As we shall soon see, having that formula gives us the illusion that we have the “exact” answer. We actually have to calculate the elements within. If you try calculating the binomial coefficients up front, you will notice they get very large, just as those powers of q get very small. In a system using floating point arithmetic, as Excel does, we may run into trouble with either underflow or overflow. Obviously, I picked a situation that would create just such troubles, by picking a somewhat large number of people and a somewhat low probability of death.

I am making no assumptions as to the specific use of the full distribution being made. It may be that one is attempting to calculate Value at Risk or Conditional Tail Expectation values. It may be that one is constructing stress scenarios. Most of the places where the following approximations fail are areas that are not necessarily of concern to actuaries, in general. In the following I will look at how each approximation behaves, and why one might choose that approach compared to others.

Author(s): Mary Pat Campbell

Publication Date: January 2014

Publication Site: CompAct, SOA

Introduction to Credit Risk Exposure of Life Insurers

Link: https://www.soa.org/sections/joint-risk-mgmt/joint-risk-mgmt-newsletter/2022/september/rm-2022-09-fritz/

Graphic:

Excerpt:

Under the old regime, the impairment was the incurred credit losses, in determining which only past events and current conditions are used. Credit losses were booked after a credit event had taken place, thus the name “incurred.” ECL and CECL require the incorporation of forward-looking information in addition to the past/current info in the calculation of impairment. There will be an allowance for credit losses since initial recognition regardless of the creditworthiness of the investment asset. The allowance can be perceived as the reserve or capital for credit risks. In practice, the allowance could be zero if there are no expected default losses for the instrument, US Treasury bonds, US Agency MBS, just to name a few.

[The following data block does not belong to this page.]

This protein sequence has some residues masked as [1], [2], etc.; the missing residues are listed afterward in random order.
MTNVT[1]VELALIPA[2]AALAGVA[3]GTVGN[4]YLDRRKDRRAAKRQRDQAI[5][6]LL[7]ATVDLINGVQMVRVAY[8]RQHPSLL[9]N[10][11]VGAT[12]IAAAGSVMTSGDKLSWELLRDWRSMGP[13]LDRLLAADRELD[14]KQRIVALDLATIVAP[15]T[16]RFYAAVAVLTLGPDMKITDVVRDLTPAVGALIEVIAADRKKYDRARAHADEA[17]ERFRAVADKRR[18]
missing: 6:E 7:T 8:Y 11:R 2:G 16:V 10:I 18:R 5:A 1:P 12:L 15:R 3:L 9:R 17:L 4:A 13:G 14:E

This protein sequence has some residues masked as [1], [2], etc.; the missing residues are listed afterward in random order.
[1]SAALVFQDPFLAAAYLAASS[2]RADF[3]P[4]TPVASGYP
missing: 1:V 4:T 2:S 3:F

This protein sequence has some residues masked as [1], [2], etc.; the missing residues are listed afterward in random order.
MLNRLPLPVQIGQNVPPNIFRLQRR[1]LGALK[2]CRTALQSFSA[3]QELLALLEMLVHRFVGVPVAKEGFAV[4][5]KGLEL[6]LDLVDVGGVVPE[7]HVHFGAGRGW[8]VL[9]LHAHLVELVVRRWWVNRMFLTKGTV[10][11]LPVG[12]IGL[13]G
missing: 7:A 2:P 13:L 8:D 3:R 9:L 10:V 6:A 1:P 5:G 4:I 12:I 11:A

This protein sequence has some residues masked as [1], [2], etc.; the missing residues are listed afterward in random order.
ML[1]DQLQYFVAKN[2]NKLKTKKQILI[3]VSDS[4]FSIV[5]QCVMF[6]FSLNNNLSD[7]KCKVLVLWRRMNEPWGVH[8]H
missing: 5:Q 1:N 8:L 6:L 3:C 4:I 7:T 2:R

ECL under IFRS 9 is typically calculated as a probability weighted estimate of the present value of cash shortfalls over the expected life of the financial instrument. It Is an unbiased best estimate with all cash shortfalls taking into consideration the collaterals or other credit enhancement. Four typical parameters underlying its calculation are: Probability of default (PD), loss given default (LGD, i.e., 1-Recovery Rate), exposure at default (EAD) and discounting factor (DF). Prepayments, usage given default (UGD) and other parameters can also play a role in the calculations. In the general approach the loss allowance for a financial instrument is 12-month ECL regardless of credit risk at the reporting date, unless there has been a significant increase in credit risk since initial recognition: The PD is only considered for the next 12 months while the cash shortfalls are predicted over the full lifetime; as the creditworthiness deteriorates significantly, the loss allowance is increased to full lifetime ECL in Stage 2, which should always precede stage 3 (credit impairment). Even without change of stages, any credit condition changes should be flowing into the credit loss allowance via updates in some of the underlying parameters. Exhibit 1 has an illustrative comparison between ECL, CECL, and incurred loss model.